Thursday, July 21, 2011

Wine Traveler’s Travels Part 1

Wine Traveler’s Travels Part 1 (From my archives)
27 AUG 2000

This is the first installment of my travels and escapades as I discover America one city at a time. 
First a little history, I am a forty-year-old man going on twenty-five.  I work for a medical monitoring company teaching other nurses and health professionals how to use the medical software developed by my company.  I love to discover the uniqueness of the city I am visiting, and I hope to chronicle it here so I can recall it when my memories fail me.  I won’t bore you with the details of my job just the fringe benefits of all the travel it entails. 
             I flew out of SeaTac airport at 6:05 am (the only time to try to get to SeaTac airport from North of Seattle if you wish to avoid the traffic and to get a Boeing 757) Tuesday Morning the last week of August on TWA.  I was pleased to have the free corporate upgrade to First Class.  The movie was Center Stage, one I hadn’t seen yet.  The breakfast that was served was exceptionally good the vegetable quiche was quite tasty with a surprisingly flaky crust.  The ham slices (much like Canadian bacon) that accompanied the quiche were also very tasty. Then there was the one hour layover in St. Louis, made bearable by the First Class ticket granting me access to the Ambassadors Club.  The hour and a half flight from St. Louis to Pittsburgh was on a DC9 I was surprised that First Class here only offered pretzels, but the Bailey’s Irish Cream and Kahlua on the rocks made it a pleasant flight.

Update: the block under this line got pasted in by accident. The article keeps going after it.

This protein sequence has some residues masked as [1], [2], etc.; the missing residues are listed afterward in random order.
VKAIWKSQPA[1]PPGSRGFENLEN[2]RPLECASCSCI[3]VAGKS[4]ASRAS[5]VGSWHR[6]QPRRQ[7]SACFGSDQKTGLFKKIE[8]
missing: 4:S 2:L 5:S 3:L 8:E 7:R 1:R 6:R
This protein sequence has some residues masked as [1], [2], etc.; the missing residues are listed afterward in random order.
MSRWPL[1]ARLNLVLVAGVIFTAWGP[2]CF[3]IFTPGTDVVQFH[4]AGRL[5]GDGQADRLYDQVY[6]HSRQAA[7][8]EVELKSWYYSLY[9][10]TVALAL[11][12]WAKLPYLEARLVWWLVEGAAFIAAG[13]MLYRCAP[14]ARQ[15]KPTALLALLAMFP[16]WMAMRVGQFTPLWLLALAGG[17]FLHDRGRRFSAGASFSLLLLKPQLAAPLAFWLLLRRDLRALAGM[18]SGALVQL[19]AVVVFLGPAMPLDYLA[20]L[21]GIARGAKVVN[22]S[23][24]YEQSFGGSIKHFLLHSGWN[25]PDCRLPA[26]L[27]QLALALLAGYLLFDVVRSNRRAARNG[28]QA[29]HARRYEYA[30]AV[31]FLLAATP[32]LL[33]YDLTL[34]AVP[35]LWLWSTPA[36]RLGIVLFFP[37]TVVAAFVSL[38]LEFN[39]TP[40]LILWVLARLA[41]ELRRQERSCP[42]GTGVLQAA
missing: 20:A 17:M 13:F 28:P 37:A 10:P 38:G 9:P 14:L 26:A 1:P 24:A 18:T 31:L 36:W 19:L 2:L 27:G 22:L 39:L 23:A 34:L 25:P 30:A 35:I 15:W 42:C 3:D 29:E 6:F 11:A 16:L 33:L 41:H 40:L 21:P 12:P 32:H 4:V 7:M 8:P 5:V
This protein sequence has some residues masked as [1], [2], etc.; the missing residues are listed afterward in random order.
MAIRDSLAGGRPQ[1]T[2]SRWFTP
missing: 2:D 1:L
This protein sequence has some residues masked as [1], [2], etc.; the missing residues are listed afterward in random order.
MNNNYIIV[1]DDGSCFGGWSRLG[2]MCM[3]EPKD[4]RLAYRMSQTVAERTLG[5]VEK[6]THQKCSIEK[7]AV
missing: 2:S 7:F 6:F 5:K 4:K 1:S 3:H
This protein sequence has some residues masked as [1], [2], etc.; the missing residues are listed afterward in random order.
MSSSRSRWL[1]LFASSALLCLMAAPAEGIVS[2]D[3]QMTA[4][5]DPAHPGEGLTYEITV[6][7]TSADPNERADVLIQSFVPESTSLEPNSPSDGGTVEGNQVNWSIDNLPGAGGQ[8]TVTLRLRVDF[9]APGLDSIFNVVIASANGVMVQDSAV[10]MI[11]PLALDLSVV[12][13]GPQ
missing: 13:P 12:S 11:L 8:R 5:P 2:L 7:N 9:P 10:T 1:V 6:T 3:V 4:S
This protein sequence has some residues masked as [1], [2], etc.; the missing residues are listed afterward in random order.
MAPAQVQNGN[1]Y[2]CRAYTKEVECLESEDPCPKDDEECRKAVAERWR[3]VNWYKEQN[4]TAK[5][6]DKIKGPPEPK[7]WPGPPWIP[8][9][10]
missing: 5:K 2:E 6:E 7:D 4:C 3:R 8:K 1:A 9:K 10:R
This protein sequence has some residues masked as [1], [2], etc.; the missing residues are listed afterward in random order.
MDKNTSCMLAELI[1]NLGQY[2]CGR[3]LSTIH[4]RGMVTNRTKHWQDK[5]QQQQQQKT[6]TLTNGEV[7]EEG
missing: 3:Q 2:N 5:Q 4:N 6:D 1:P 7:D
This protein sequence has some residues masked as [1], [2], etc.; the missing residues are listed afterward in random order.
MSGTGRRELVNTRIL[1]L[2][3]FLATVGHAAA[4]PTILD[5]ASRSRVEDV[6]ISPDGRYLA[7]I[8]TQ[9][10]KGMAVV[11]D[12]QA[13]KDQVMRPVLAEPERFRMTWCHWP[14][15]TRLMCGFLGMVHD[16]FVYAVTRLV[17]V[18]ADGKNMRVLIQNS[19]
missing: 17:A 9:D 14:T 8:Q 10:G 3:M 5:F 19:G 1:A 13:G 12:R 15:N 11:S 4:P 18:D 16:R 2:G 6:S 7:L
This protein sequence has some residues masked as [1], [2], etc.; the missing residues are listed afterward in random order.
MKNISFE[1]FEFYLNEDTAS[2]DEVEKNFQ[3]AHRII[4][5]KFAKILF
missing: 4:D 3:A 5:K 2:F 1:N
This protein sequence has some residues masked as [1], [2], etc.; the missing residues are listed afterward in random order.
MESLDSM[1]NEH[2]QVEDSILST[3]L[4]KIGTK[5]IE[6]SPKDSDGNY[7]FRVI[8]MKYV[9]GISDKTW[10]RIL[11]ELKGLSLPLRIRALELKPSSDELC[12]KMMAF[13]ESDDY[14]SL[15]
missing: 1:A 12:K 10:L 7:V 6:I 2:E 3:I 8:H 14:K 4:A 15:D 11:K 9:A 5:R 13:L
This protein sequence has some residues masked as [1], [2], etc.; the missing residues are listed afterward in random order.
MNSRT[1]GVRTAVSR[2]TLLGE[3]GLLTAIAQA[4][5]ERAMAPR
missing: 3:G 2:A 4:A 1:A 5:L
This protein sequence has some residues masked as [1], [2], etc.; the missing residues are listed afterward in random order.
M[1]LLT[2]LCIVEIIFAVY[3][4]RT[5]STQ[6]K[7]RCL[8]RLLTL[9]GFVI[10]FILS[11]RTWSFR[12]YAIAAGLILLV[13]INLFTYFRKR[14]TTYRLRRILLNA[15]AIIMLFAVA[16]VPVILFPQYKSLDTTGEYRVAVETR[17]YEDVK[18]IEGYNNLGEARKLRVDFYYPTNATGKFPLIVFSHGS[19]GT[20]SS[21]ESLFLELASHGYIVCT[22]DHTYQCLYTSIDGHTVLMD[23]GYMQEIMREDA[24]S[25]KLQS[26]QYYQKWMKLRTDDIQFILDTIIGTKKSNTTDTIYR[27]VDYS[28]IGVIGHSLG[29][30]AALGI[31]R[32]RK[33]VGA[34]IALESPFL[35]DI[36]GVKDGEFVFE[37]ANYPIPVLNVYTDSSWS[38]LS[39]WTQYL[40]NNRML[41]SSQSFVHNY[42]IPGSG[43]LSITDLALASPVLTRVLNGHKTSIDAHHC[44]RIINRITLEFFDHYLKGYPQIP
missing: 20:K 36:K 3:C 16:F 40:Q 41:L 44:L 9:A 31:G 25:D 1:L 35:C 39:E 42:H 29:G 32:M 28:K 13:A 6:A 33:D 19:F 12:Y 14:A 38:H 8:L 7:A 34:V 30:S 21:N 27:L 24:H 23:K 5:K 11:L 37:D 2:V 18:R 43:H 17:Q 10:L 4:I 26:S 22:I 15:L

From the Airport to Wheeling West Virginia I drove my rented Pontiac Grand Am, the 2000 model was a vast improvement over the last one I had driven not only was the styling a bit more sporty but it actually had some get up and go.  Entering Wheeling I was not prepared for the appearance, while I noted another fairly large hospital, the rest of the town looked quite ramshackled.   I met some of my coworkers at the Hampton Inn where we were to stay we then headed out to look for a good place to eat.  Brent, the installer, had been here before and recommended the River City AleHouse.  So off we set through some very seedy areas of town till we came to a couple of buildings that had obviously been recently renovated.  One being the Wheeling Visitor and Transportation Center (a parking garage and Bus Terminal) and the River City Artisan Center which also housed the AleHouse.  Entering the building, it was apparent that some real talent had been engaged in this renovation project.  The interior gave the impression of two three-storied buildings that had been connected by stairs and bridgeways, the opening between them covered by a glass roof.  We were seated in the non-smoking section (it’s times like this that I really miss the West Coast) The service was exemplary and the food was ample and well prepared.  Our server started by bringing us some fresh focacia style bread and introducing herself. Then took our order Brent ordered the House Stout, which fortunately was the only local brew available at this time, I followed suit, Vicki ordered ice tea.  The Stout was like Chocolate syrup and the head was thick and creamy.  The taste was ample without being overpowering with a slight bite but no bitterness.  We then surveyed the very eclectic menu.  Brent ordered the Filet on Toast, Vicki the Philly Cheese Steak and I the Portabello Mushroom Pizza.  The Filet on Toast was medallions of Filet Mignon on Texas toast with grilled onions and Cheese, served with Brewery Fries (seasoned steak fries); I heard no complaints from Brent.  The Philly Cheese Steak was an ample version of this famous staple, also served with Brewery Fries; Vicki’s only complaint was she couldn’t eat it all.  The Pizza was a healthy twelve-inch crust with pesto sauce, portabello mushroom slices, red Onion, green pepper, and three cheeses.  I have been known to eat most of a large delivery pizza I could not finish this one.  We had to skip desert.